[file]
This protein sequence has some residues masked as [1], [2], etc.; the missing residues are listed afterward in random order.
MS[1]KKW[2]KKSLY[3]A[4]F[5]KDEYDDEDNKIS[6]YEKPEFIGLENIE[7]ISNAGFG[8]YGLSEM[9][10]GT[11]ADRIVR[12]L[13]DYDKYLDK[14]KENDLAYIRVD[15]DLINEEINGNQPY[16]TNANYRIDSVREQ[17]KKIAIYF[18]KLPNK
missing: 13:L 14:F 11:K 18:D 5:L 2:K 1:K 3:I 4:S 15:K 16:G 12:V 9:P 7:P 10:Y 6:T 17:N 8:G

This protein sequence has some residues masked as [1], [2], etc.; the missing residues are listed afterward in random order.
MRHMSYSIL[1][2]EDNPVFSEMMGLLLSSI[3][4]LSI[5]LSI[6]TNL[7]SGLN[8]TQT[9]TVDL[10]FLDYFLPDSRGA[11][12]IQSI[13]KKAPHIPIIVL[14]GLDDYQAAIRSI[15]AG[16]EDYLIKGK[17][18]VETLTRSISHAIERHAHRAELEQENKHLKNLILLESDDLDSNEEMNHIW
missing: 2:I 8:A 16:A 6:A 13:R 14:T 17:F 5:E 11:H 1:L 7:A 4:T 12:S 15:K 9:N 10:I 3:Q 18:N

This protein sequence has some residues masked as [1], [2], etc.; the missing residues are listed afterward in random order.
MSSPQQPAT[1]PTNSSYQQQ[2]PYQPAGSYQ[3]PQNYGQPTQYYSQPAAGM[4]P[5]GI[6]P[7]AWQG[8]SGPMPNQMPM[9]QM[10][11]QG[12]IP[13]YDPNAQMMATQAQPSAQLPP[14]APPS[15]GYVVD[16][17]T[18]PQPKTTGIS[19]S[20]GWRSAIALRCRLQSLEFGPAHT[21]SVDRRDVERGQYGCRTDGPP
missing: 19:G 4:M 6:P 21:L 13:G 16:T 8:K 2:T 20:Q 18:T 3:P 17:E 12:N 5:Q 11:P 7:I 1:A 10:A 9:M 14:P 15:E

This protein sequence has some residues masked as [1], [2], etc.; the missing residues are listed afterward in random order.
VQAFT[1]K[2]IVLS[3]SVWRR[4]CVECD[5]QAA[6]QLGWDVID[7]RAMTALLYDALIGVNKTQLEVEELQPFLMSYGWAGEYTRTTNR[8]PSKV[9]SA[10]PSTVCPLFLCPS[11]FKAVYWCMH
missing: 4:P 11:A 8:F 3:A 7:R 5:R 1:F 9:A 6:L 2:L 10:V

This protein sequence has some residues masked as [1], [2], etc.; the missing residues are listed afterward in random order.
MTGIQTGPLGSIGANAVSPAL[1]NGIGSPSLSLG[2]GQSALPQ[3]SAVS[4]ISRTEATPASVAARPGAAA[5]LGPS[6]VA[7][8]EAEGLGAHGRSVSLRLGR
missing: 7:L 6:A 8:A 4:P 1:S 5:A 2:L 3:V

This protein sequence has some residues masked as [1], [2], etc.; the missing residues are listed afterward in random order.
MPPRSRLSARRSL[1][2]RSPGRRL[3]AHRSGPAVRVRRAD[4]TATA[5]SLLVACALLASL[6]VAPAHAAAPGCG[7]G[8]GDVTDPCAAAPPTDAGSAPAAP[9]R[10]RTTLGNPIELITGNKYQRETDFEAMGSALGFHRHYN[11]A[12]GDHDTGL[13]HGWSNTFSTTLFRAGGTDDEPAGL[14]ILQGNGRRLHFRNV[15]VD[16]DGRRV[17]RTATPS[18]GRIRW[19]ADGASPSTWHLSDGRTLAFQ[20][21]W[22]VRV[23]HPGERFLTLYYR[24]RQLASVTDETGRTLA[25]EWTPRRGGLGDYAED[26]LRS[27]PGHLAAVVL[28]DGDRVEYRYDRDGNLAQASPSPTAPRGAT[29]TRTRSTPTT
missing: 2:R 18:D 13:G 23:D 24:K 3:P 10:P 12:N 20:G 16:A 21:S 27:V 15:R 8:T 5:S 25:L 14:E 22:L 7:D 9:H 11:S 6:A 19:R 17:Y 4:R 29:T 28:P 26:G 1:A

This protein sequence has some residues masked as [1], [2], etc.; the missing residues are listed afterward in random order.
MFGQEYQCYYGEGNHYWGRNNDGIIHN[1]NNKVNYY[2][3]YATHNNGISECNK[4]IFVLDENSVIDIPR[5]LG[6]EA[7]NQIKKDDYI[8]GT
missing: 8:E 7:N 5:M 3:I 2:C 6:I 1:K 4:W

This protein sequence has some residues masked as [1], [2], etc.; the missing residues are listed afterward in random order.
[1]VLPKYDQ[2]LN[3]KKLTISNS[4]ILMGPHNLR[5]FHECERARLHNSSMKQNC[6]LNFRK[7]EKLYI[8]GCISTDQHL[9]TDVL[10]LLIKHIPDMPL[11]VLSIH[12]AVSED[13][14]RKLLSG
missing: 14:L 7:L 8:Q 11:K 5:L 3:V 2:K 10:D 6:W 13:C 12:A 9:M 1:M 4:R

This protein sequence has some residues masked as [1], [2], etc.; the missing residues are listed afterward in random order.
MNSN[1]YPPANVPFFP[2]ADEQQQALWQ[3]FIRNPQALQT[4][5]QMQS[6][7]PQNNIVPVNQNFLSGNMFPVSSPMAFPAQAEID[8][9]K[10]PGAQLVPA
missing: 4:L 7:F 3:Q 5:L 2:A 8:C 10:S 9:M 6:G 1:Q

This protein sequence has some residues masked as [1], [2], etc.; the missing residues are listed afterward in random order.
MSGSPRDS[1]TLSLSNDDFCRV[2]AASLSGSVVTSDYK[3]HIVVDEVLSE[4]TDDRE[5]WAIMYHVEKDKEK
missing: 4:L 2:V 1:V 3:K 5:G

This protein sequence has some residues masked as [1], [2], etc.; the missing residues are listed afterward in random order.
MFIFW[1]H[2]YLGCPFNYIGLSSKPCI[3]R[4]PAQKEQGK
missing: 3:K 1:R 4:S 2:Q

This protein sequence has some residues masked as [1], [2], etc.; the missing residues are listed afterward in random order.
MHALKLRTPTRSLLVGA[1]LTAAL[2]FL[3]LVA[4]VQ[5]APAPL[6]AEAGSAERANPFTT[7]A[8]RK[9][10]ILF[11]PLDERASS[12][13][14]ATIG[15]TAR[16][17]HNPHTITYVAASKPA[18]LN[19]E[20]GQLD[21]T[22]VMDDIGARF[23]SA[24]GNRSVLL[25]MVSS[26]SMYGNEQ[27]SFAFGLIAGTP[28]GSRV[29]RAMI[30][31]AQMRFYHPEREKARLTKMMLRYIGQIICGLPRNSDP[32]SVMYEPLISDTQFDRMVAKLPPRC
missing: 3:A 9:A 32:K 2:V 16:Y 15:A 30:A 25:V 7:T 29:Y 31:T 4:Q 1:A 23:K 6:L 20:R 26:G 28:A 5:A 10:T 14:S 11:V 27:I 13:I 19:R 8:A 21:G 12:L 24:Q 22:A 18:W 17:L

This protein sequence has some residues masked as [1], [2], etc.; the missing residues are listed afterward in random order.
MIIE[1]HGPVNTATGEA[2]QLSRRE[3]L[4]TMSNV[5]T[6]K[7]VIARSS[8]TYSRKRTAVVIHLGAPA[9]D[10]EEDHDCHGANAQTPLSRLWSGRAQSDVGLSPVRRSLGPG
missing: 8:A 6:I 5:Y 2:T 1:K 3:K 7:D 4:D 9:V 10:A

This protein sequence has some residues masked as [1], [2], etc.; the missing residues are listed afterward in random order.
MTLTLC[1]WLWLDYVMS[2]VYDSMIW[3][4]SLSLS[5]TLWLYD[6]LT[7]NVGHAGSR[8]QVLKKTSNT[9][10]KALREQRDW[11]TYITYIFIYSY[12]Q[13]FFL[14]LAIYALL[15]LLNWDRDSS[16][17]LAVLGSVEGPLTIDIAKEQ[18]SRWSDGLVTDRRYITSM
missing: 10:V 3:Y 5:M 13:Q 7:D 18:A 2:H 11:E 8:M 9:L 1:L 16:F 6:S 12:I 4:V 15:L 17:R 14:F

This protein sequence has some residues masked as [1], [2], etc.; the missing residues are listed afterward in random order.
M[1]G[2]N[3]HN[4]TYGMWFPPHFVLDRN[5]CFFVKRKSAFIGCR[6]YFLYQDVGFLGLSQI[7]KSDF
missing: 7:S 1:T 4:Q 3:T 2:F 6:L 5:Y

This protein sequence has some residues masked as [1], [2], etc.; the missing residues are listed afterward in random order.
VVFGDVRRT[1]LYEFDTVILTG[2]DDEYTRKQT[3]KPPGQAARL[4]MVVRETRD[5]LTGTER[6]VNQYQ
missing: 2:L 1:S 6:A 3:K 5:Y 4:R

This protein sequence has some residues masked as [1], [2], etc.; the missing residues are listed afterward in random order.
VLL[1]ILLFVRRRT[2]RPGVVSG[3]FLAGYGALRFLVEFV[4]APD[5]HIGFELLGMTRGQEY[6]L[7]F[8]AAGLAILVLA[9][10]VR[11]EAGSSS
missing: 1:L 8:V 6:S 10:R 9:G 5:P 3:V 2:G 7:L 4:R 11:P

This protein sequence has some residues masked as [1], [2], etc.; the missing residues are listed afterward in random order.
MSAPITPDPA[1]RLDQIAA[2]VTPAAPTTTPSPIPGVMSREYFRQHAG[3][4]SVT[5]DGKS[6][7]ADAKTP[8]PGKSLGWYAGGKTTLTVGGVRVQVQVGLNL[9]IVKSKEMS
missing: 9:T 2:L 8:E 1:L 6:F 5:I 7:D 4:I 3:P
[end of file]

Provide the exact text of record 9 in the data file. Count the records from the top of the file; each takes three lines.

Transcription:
This protein sequence has some residues masked as [1], [2], etc.; the missing residues are listed afterward in random order.
MNSN[1]YPPANVPFFP[2]ADEQQQALWQ[3]FIRNPQALQT[4][5]QMQS[6][7]PQNNIVPVNQNFLSGNMFPVSSPMAFPAQAEID[8][9]K[10]PGAQLVPA
missing: 4:L 7:F 3:Q 5:L 2:A 8:C 10:S 9:M 6:G 1:Q